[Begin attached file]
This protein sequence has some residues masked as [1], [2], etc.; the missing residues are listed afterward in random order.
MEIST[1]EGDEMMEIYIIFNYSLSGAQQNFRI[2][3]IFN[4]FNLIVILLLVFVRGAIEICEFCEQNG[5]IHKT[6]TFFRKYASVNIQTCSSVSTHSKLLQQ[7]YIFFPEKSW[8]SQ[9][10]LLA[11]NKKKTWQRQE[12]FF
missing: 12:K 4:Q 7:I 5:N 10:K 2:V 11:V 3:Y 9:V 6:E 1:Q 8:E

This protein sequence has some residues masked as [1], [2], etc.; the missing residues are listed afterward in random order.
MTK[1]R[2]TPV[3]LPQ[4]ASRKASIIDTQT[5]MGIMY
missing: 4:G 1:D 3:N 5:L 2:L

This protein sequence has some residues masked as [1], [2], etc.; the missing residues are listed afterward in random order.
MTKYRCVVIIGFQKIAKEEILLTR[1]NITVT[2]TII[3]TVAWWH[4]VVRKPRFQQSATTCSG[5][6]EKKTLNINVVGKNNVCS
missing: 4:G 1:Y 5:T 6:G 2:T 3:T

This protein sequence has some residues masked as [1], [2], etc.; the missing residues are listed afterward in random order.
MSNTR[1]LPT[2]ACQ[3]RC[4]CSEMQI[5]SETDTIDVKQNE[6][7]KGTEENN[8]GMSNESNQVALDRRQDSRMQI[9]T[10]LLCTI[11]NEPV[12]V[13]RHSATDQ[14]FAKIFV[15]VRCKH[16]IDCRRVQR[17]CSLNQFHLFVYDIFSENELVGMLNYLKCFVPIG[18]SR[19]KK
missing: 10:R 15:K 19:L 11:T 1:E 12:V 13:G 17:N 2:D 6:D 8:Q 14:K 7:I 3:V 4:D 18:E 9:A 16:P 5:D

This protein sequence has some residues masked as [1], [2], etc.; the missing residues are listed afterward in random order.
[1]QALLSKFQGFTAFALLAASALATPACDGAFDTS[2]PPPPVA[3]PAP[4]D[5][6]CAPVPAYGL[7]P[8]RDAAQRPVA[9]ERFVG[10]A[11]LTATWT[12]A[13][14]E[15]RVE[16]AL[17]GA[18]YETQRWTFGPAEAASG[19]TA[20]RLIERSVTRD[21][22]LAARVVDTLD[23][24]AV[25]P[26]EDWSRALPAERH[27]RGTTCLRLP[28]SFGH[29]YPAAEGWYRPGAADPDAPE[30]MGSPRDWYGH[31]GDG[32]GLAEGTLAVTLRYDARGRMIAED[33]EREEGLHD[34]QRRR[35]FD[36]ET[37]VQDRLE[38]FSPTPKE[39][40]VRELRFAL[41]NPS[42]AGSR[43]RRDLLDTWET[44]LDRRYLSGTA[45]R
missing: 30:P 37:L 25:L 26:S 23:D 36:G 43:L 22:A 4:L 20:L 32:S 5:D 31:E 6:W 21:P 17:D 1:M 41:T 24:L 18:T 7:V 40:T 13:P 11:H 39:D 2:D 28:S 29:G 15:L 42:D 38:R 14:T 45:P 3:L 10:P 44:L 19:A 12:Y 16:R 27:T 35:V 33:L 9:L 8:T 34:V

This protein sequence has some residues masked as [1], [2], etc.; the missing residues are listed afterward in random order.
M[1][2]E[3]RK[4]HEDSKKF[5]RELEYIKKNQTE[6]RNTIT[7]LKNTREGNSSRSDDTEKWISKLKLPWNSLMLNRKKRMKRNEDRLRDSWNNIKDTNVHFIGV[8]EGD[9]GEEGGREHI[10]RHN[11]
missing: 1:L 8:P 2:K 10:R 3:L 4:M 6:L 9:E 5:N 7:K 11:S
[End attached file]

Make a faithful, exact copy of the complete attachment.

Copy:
This protein sequence has some residues masked as [1], [2], etc.; the missing residues are listed afterward in random order.
MEIST[1]EGDEMMEIYIIFNYSLSGAQQNFRI[2][3]IFN[4]FNLIVILLLVFVRGAIEICEFCEQNG[5]IHKT[6]TFFRKYASVNIQTCSSVSTHSKLLQQ[7]YIFFPEKSW[8]SQ[9][10]LLA[11]NKKKTWQRQE[12]FF
missing: 12:K 4:Q 7:I 5:N 10:K 2:V 11:V 3:Y 9:V 6:E 1:Q 8:E

This protein sequence has some residues masked as [1], [2], etc.; the missing residues are listed afterward in random order.
MTK[1]R[2]TPV[3]LPQ[4]ASRKASIIDTQT[5]MGIMY
missing: 4:G 1:D 3:N 5:L 2:L

This protein sequence has some residues masked as [1], [2], etc.; the missing residues are listed afterward in random order.
MTKYRCVVIIGFQKIAKEEILLTR[1]NITVT[2]TII[3]TVAWWH[4]VVRKPRFQQSATTCSG[5][6]EKKTLNINVVGKNNVCS
missing: 4:G 1:Y 5:T 6:G 2:T 3:T

This protein sequence has some residues masked as [1], [2], etc.; the missing residues are listed afterward in random order.
MSNTR[1]LPT[2]ACQ[3]RC[4]CSEMQI[5]SETDTIDVKQNE[6][7]KGTEENN[8]GMSNESNQVALDRRQDSRMQI[9]T[10]LLCTI[11]NEPV[12]V[13]RHSATDQ[14]FAKIFV[15]VRCKH[16]IDCRRVQR[17]CSLNQFHLFVYDIFSENELVGMLNYLKCFVPIG[18]SR[19]KK
missing: 10:R 15:K 19:L 11:T 1:E 12:V 13:G 17:N 2:D 6:D 8:Q 14:K 7:I 3:V 4:D 18:E 9:A 16:P 5:D

This protein sequence has some residues masked as [1], [2], etc.; the missing residues are listed afterward in random order.
[1]QALLSKFQGFTAFALLAASALATPACDGAFDTS[2]PPPPVA[3]PAP[4]D[5][6]CAPVPAYGL[7]P[8]RDAAQRPVA[9]ERFVG[10]A[11]LTATWT[12]A[13][14]E[15]RVE[16]AL[17]GA[18]YETQRWTFGPAEAASG[19]TA[20]RLIERSVTRD[21][22]LAARVVDTLD[23][24]AV[25]P[26]EDWSRALPAERH[27]RGTTCLRLP[28]SFGH[29]YPAAEGWYRPGAADPDAPE[30]MGSPRDWYGH[31]GDG[32]GLAEGTLAVTLRYDARGRMIAED[33]EREEGLHD[34]QRRR[35]FD[36]ET[37]VQDRLE[38]FSPTPKE[39][40]VRELRFAL[41]NPS[42]AGSR[43]RRDLLDTWET[44]LDRRYLSGTA[45]R
missing: 30:P 37:L 25:L 26:S 23:D 36:G 43:L 22:A 4:L 20:L 32:S 5:D 31:E 6:W 21:P 17:D 1:M 41:T 24:L 18:T 7:V 40:T 13:P 11:H 39:D 2:D 28:S 29:G 15:L 42:D 38:R 14:T 45:P 3:L 10:P 44:L 19:A 12:Y 16:R 27:T 35:V 33:L 9:L 8:T 34:V

This protein sequence has some residues masked as [1], [2], etc.; the missing residues are listed afterward in random order.
M[1][2]E[3]RK[4]HEDSKKF[5]RELEYIKKNQTE[6]RNTIT[7]LKNTREGNSSRSDDTEKWISKLKLPWNSLMLNRKKRMKRNEDRLRDSWNNIKDTNVHFIGV[8]EGD[9]GEEGGREHI[10]RHN[11]
missing: 1:L 8:P 2:K 10:R 3:L 4:M 6:L 9:E 5:N 7:K 11:S